Two German companies – RotaSpray from Hohenlohe and Weitmann & Konrad GmbH & Co KG (Weko) of Leinfelden-Echterdingen – are independently developing application technologies based on the use of rotating atomisers to generate the sprays.
RotaSpray and Dystar
Both of RotaSpray’s patented systems (RotoDyer and RotoCoater) can be retrofitted on existing production lines to eliminate the need to repeatedly run yarns, tows and fabrics through large vats of dyes. In addition, their use precludes the need for manufacturers to prepare and often discard significant quantities of chemicals and dyes.
Working with Singapore-based chemical specialist Dystar, RotaSpray has developed a process (PS2) for dyeing denim yarns and fabrics, which combines the use of the RotoDyer with a range of Dystar’s dyes and process auxiliaries. PS2 has already been successfully adopted by a number of major denim manufacturers, including: Artistic Fabric Mills and Nishat Mills in Pakistan; Arvind in India; Mou Fung in China; Orta in Turkey.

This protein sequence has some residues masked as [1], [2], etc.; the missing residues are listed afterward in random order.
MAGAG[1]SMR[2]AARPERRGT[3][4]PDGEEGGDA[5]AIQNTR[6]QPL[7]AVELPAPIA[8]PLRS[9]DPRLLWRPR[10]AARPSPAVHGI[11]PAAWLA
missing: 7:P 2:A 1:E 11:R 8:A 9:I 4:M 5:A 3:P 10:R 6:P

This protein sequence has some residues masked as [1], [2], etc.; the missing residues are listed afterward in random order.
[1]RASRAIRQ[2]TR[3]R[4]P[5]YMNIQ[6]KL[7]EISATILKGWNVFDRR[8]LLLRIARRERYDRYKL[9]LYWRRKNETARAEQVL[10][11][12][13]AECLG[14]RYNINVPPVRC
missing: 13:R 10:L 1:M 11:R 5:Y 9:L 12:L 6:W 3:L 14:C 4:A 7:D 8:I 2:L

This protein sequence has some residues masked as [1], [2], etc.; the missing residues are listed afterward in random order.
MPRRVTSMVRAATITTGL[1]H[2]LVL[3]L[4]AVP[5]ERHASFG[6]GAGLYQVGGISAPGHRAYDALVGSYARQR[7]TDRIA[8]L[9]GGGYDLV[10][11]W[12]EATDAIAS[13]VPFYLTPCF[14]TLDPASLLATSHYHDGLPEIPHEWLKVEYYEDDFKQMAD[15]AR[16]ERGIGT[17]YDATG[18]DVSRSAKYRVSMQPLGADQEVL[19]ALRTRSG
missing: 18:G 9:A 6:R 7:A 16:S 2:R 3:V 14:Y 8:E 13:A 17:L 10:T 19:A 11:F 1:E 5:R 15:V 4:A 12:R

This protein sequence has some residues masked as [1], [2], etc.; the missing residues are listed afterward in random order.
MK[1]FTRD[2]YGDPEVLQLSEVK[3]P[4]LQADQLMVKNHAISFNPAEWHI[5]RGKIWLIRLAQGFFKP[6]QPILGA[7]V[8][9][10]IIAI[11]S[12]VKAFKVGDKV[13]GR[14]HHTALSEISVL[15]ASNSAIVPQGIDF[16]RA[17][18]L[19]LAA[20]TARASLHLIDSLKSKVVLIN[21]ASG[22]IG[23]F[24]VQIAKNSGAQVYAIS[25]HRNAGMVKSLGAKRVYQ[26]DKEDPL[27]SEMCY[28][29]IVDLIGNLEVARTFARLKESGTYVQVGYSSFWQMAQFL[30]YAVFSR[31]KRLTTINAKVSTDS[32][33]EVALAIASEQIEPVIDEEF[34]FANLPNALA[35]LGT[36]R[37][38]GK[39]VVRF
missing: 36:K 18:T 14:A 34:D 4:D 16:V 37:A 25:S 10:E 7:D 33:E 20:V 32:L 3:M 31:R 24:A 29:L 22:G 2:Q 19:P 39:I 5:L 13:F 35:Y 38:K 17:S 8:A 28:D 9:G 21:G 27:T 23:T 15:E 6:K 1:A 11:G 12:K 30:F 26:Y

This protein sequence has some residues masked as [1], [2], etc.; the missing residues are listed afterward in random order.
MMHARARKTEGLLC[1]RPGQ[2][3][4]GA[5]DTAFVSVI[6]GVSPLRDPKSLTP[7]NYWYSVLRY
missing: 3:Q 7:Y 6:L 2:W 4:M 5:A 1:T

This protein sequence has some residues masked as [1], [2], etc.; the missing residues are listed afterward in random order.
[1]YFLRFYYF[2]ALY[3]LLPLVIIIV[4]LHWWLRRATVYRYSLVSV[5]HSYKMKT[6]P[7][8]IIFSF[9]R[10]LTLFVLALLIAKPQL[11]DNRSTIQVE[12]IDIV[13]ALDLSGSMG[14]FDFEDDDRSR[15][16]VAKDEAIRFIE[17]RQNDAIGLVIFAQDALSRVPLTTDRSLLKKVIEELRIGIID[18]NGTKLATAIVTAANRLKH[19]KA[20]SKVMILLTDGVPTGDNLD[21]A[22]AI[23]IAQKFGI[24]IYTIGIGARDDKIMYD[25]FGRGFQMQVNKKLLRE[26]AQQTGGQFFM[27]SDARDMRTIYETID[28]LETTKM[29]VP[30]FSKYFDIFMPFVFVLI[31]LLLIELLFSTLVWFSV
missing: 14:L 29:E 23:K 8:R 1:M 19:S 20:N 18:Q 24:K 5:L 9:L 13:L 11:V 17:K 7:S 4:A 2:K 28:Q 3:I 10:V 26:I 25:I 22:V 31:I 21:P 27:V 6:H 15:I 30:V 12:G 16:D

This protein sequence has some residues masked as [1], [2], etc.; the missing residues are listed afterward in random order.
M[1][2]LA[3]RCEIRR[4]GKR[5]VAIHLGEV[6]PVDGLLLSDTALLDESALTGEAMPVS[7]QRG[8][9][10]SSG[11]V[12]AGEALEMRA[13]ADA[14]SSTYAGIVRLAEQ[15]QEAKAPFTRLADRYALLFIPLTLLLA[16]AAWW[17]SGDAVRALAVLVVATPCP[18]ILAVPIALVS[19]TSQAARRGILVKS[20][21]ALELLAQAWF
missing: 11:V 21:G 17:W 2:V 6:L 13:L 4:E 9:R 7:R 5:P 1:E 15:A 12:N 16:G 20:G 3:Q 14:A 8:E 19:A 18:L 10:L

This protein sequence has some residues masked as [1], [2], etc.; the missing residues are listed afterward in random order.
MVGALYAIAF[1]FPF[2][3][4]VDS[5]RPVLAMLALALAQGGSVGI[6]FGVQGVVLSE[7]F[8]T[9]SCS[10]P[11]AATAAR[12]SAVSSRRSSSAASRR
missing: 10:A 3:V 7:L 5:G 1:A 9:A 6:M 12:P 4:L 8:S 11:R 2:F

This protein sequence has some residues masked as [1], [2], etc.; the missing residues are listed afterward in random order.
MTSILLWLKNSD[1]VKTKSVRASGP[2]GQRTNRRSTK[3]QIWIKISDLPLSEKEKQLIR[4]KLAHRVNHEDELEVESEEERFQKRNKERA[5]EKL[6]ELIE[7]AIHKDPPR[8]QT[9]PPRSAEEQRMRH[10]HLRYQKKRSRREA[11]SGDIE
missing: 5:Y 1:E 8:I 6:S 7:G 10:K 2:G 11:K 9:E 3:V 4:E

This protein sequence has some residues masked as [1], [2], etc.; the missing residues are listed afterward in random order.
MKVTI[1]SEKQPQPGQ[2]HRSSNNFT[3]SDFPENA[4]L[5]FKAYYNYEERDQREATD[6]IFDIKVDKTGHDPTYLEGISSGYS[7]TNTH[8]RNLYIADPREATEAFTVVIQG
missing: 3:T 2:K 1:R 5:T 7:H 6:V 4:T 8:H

A common problem with denim-dyeing is the limitation of conventional indigo-dyeing machines with respect to the mixtures of other dyes that can be combined successfully with indigo and sulfur dyes to provide specific shades and effects. The co-developers claim PS2 overcomes these limitations and allows a previously unachievable variety of colours in the continuous dyeing of warp yarns, particularly for small lots that are typically prone to inconsistent dyeing when processed in traditional, larger-scale equipment. Now, mixtures of indigo, sulfur and vat dyes can be applied in a single step, without fear of the differences in affinity and exhaustion behaviour of the dyes leading to a non-uniform finish.